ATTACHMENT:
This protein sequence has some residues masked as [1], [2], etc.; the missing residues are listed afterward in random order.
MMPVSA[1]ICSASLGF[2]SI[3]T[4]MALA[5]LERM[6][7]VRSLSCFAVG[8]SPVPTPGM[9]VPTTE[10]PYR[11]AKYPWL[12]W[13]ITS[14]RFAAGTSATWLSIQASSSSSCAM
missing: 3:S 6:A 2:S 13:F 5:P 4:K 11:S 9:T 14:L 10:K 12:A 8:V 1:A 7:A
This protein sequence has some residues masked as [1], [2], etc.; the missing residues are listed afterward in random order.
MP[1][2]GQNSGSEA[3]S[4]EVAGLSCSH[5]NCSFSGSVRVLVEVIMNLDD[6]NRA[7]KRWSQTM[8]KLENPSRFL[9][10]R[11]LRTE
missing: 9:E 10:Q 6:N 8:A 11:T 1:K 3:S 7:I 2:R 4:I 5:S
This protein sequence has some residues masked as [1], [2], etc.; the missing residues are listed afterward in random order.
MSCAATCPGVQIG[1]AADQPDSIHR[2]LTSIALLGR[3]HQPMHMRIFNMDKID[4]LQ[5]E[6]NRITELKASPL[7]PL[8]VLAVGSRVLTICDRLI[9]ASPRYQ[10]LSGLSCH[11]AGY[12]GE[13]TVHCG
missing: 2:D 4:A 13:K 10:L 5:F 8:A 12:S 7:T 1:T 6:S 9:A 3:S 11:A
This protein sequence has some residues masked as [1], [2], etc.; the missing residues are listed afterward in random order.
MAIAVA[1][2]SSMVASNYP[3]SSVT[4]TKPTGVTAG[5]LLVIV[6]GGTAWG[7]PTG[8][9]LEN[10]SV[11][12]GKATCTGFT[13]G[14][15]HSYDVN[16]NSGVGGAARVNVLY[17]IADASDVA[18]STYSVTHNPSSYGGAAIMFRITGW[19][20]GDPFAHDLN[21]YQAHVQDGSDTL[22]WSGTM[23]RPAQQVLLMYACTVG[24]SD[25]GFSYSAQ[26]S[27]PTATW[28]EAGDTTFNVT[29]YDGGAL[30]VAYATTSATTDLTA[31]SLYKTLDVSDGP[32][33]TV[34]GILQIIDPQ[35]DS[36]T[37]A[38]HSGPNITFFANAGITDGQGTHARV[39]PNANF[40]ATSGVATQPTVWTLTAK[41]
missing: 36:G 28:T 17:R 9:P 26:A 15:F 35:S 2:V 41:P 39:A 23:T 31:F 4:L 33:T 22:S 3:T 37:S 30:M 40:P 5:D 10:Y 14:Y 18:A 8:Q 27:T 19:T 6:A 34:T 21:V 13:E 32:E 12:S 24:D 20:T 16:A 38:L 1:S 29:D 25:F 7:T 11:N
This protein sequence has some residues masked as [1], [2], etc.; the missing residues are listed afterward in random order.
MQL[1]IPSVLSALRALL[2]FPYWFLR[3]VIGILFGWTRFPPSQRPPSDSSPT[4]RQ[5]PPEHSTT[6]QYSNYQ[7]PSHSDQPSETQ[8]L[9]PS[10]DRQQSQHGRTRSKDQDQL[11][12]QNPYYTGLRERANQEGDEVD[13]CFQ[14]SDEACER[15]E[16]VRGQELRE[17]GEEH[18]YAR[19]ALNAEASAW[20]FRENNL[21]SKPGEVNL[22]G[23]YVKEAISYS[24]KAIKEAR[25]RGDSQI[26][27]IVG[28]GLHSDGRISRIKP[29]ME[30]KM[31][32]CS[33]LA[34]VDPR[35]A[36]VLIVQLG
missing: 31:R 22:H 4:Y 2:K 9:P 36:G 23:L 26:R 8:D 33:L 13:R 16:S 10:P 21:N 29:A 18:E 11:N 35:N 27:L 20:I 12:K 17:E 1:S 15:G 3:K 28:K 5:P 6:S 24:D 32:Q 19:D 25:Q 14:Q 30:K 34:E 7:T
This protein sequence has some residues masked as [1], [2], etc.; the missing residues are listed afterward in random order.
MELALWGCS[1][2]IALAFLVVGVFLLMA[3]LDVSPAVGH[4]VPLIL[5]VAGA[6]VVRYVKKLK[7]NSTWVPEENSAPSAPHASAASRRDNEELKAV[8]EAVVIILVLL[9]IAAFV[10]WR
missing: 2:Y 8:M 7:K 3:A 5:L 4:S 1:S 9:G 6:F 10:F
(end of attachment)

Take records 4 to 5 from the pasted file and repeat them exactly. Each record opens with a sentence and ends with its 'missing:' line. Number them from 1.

This protein sequence has some residues masked as [1], [2], etc.; the missing residues are listed afterward in random order.
MAIAVA[1][2]SSMVASNYP[3]SSVT[4]TKPTGVTAG[5]LLVIV[6]GGTAWG[7]PTG[8][9]LEN[10]SV[11][12]GKATCTGFT[13]G[14][15]HSYDVN[16]NSGVGGAARVNVLY[17]IADASDVA[18]STYSVTHNPSSYGGAAIMFRITGW[19][20]GDPFAHDLN[21]YQAHVQDGSDTL[22]WSGTM[23]RPAQQVLLMYACTVG[24]SD[25]GFSYSAQ[26]S[27]PTATW[28]EAGDTTFNVT[29]YDGGAL[30]VAYATTSATTDLTA[31]SLYKTLDVSDGP[32][33]TV[34]GILQIIDPQ[35]DS[36]T[37]A[38]HSGPNITFFANAGITDGQGTHARV[39]PNANF[40]ATSGVATQPTVWTLTAK[41]
missing: 36:G 28:T 17:R 9:P 26:A 15:F 35:S 2:V 41:P 39:A 23:T 31:F 4:L 33:T 22:S 3:T 37:S 30:M 40:P 5:D 10:Y 14:Y 18:A 8:Q 27:T 19:T 6:A 34:T 21:V 13:E 32:E 12:S 24:D 20:T 16:A 38:L 1:S 29:D 25:F 7:T 11:N
This protein sequence has some residues masked as [1], [2], etc.; the missing residues are listed afterward in random order.
MQL[1]IPSVLSALRALL[2]FPYWFLR[3]VIGILFGWTRFPPSQRPPSDSSPT[4]RQ[5]PPEHSTT[6]QYSNYQ[7]PSHSDQPSETQ[8]L[9]PS[10]DRQQSQHGRTRSKDQDQL[11][12]QNPYYTGLRERANQEGDEVD[13]CFQ[14]SDEACER[15]E[16]VRGQELRE[17]GEEH[18]YAR[19]ALNAEASAW[20]FRENNL[21]SKPGEVNL[22]G[23]YVKEAISYS[24]KAIKEAR[25]RGDSQI[26][27]IVG[28]GLHSDGRISRIKP[29]ME[30]KM[31][32]CS[33]LA[34]VDPR[35]A[36]VLIVQLG
missing: 31:R 22:H 4:Y 2:K 9:P 36:G 23:L 26:R 8:D 33:L 13:R 16:S 10:P 21:N 29:A 18:E 11:N 35:N 27:L 20:I 12:K 17:E 1:S 15:G 3:K 28:K 5:P 6:S 24:D 32:Q 19:D 25:Q 14:Q 30:K 34:E 7:T